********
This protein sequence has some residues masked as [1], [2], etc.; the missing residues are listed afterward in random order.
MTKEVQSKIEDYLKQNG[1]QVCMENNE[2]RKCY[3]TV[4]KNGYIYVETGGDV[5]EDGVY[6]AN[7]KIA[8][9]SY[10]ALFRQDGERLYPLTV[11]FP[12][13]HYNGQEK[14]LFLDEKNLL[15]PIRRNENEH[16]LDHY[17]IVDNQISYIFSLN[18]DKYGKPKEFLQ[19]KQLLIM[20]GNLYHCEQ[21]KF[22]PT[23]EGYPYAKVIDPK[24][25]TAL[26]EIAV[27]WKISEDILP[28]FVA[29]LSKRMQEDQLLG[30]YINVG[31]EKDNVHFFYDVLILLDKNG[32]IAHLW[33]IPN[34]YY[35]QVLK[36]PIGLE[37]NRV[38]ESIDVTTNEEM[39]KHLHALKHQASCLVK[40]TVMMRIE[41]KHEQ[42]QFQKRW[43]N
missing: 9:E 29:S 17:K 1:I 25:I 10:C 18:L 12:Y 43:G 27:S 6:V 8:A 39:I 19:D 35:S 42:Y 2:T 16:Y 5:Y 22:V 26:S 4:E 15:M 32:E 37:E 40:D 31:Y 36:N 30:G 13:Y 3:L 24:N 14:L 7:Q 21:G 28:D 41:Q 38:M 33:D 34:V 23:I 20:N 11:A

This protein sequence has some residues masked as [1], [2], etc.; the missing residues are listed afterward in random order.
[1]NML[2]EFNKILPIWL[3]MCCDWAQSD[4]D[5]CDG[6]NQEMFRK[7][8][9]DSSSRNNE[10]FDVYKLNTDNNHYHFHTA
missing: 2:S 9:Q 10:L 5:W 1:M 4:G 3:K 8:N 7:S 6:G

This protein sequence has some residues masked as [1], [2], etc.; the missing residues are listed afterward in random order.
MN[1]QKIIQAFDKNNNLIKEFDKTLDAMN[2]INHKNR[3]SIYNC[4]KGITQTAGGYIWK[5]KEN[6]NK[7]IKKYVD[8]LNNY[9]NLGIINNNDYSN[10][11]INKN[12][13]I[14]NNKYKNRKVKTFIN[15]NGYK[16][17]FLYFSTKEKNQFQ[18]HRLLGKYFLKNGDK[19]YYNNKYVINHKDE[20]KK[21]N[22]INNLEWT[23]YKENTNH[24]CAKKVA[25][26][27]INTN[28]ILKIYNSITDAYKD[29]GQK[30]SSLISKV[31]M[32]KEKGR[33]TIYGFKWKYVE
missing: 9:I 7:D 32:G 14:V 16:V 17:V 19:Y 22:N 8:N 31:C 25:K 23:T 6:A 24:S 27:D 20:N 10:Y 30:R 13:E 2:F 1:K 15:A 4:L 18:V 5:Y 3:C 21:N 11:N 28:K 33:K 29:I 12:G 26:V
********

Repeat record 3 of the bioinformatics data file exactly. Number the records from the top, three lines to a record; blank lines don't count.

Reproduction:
This protein sequence has some residues masked as [1], [2], etc.; the missing residues are listed afterward in random order.
MN[1]QKIIQAFDKNNNLIKEFDKTLDAMN[2]INHKNR[3]SIYNC[4]KGITQTAGGYIWK[5]KEN[6]NK[7]IKKYVD[8]LNNY[9]NLGIINNNDYSN[10][11]INKN[12][13]I[14]NNKYKNRKVKTFIN[15]NGYK[16][17]FLYFSTKEKNQFQ[18]HRLLGKYFLKNGDK[19]YYNNKYVINHKDE[20]KK[21]N[22]INNLEWT[23]YKENTNH[24]CAKKVA[25][26][27]INTN[28]ILKIYNSITDAYKD[29]GQK[30]SSLISKV[31]M[32]KEKGR[33]TIYGFKWKYVE
missing: 9:I 7:D 32:G 14:V 16:V 17:V 19:Y 22:N 8:N 31:C 25:K 23:T 6:A 24:S 27:D 20:N 10:Y 30:R 13:E 2:F 1:K 15:A 4:L 18:V 5:Y 3:C 21:N 11:N 28:K 33:K 29:I 12:G 26:V